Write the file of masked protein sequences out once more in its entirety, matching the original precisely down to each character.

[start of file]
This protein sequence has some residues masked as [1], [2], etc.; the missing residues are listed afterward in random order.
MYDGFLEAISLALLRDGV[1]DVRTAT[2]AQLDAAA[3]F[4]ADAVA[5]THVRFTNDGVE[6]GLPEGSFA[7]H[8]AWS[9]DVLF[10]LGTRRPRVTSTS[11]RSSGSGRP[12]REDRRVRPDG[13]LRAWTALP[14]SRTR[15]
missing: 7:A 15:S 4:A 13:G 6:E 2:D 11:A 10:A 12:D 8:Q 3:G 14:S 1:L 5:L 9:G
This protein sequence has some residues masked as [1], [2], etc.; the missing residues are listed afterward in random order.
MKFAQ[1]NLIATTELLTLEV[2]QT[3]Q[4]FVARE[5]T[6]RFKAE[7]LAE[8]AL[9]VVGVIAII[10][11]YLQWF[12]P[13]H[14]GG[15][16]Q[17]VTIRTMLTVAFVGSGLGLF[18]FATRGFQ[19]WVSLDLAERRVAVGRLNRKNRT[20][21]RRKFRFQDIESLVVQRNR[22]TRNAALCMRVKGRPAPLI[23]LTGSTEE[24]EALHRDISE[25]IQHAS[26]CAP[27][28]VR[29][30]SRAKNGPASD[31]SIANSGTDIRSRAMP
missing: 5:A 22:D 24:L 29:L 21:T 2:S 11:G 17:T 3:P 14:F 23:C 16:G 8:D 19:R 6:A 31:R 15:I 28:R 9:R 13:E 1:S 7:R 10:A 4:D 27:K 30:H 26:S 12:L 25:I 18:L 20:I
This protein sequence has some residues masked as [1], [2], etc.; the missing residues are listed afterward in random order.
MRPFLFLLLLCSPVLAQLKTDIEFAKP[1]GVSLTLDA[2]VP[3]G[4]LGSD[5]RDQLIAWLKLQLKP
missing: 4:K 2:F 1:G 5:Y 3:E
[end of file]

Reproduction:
This protein sequence has some residues masked as [1], [2], etc.; the missing residues are listed afterward in random order.
MYDGFLEAISLALLRDGV[1]DVRTAT[2]AQLDAAA[3]F[4]ADAVA[5]THVRFTNDGVE[6]GLPEGSFA[7]H[8]AWS[9]DVLF[10]LGTRRPRVTSTS[11]RSSGSGRP[12]REDRRVRPDG[13]LRAWTALP[14]SRTR[15]
missing: 7:A 15:S 4:A 13:G 6:E 2:D 11:A 10:A 12:D 8:Q 3:G 14:S 1:L 5:L 9:G
This protein sequence has some residues masked as [1], [2], etc.; the missing residues are listed afterward in random order.
MKFAQ[1]NLIATTELLTLEV[2]QT[3]Q[4]FVARE[5]T[6]RFKAE[7]LAE[8]AL[9]VVGVIAII[10][11]YLQWF[12]P[13]H[14]GG[15][16]Q[17]VTIRTMLTVAFVGSGLGLF[18]FATRGFQ[19]WVSLDLAERRVAVGRLNRKNRT[20][21]RRKFRFQDIESLVVQRNR[22]TRNAALCMRVKGRPAPLI[23]LTGSTEE[24]EALHRDISE[25]IQHAS[26]CAP[27][28]VR[29][30]SRAKNGPASD[31]SIANSGTDIRSRAMP
missing: 5:A 22:D 24:L 29:L 21:T 2:S 11:G 17:T 3:P 14:F 23:C 16:G 8:D 19:R 6:A 31:R 15:I 28:R 9:R 13:E 1:S 7:R 10:A 4:D 27:K 30:H 26:S 12:L 25:I 18:L 20:I
This protein sequence has some residues masked as [1], [2], etc.; the missing residues are listed afterward in random order.
MRPFLFLLLLCSPVLAQLKTDIEFAKP[1]GVSLTLDA[2]VP[3]G[4]LGSD[5]RDQLIAWLKLQLKP
missing: 4:K 2:F 1:G 5:Y 3:E